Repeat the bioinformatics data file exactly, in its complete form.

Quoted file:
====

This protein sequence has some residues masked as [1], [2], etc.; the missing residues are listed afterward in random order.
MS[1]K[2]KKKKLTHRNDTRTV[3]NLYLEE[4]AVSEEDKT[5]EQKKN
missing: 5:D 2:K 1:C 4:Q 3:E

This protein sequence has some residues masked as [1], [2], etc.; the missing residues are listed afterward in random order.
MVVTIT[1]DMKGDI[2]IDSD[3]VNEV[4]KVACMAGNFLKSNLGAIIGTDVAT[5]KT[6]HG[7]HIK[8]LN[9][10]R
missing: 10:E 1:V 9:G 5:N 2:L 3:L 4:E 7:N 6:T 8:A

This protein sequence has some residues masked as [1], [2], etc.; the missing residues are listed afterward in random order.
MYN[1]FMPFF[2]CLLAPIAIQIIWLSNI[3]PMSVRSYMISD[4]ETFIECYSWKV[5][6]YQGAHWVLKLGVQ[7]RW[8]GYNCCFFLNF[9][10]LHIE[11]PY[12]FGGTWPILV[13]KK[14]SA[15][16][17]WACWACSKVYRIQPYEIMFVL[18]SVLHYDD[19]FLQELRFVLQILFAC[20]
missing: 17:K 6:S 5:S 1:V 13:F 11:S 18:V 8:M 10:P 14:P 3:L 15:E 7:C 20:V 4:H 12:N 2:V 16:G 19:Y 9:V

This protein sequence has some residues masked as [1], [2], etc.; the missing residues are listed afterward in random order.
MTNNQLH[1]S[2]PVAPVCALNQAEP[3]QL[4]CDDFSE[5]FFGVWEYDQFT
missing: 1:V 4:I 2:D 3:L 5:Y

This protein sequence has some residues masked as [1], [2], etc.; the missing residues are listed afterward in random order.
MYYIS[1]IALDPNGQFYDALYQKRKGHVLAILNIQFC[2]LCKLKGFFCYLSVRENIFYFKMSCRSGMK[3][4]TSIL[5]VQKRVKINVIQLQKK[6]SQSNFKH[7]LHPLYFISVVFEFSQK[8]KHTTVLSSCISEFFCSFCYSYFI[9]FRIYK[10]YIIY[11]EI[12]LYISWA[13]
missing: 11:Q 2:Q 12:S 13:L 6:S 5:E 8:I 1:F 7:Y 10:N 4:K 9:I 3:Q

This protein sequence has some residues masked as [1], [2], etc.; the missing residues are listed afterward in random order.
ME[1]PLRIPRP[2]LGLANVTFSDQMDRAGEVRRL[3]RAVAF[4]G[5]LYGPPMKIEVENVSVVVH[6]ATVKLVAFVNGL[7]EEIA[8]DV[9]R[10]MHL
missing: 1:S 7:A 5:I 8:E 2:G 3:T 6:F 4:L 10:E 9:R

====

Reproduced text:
This protein sequence has some residues masked as [1], [2], etc.; the missing residues are listed afterward in random order.
MS[1]K[2]KKKKLTHRNDTRTV[3]NLYLEE[4]AVSEEDKT[5]EQKKN
missing: 5:D 2:K 1:C 4:Q 3:E

This protein sequence has some residues masked as [1], [2], etc.; the missing residues are listed afterward in random order.
MVVTIT[1]DMKGDI[2]IDSD[3]VNEV[4]KVACMAGNFLKSNLGAIIGTDVAT[5]KT[6]HG[7]HIK[8]LN[9][10]R
missing: 10:E 1:V 9:G 5:N 2:L 3:L 4:E 7:N 6:T 8:A

This protein sequence has some residues masked as [1], [2], etc.; the missing residues are listed afterward in random order.
MYN[1]FMPFF[2]CLLAPIAIQIIWLSNI[3]PMSVRSYMISD[4]ETFIECYSWKV[5][6]YQGAHWVLKLGVQ[7]RW[8]GYNCCFFLNF[9][10]LHIE[11]PY[12]FGGTWPILV[13]KK[14]SA[15][16][17]WACWACSKVYRIQPYEIMFVL[18]SVLHYDD[19]FLQELRFVLQILFAC[20]
missing: 17:K 6:S 5:S 1:V 13:F 11:S 18:V 8:M 10:P 14:P 3:L 15:E 7:C 20:V 4:H 12:N 2:V 16:G 19:Y 9:V

This protein sequence has some residues masked as [1], [2], etc.; the missing residues are listed afterward in random order.
MTNNQLH[1]S[2]PVAPVCALNQAEP[3]QL[4]CDDFSE[5]FFGVWEYDQFT
missing: 1:V 4:I 2:D 3:L 5:Y

This protein sequence has some residues masked as [1], [2], etc.; the missing residues are listed afterward in random order.
MYYIS[1]IALDPNGQFYDALYQKRKGHVLAILNIQFC[2]LCKLKGFFCYLSVRENIFYFKMSCRSGMK[3][4]TSIL[5]VQKRVKINVIQLQKK[6]SQSNFKH[7]LHPLYFISVVFEFSQK[8]KHTTVLSSCISEFFCSFCYSYFI[9]FRIYK[10]YIIY[11]EI[12]LYISWA[13]
missing: 11:Q 2:Q 12:S 13:L 6:S 5:E 8:I 1:F 7:Y 10:N 4:K 9:I 3:Q

This protein sequence has some residues masked as [1], [2], etc.; the missing residues are listed afterward in random order.
ME[1]PLRIPRP[2]LGLANVTFSDQMDRAGEVRRL[3]RAVAF[4]G[5]LYGPPMKIEVENVSVVVH[6]ATVKLVAFVNGL[7]EEIA[8]DV[9]R[10]MHL
missing: 1:S 7:A 5:I 8:E 2:G 3:T 6:F 4:L 10:E 9:R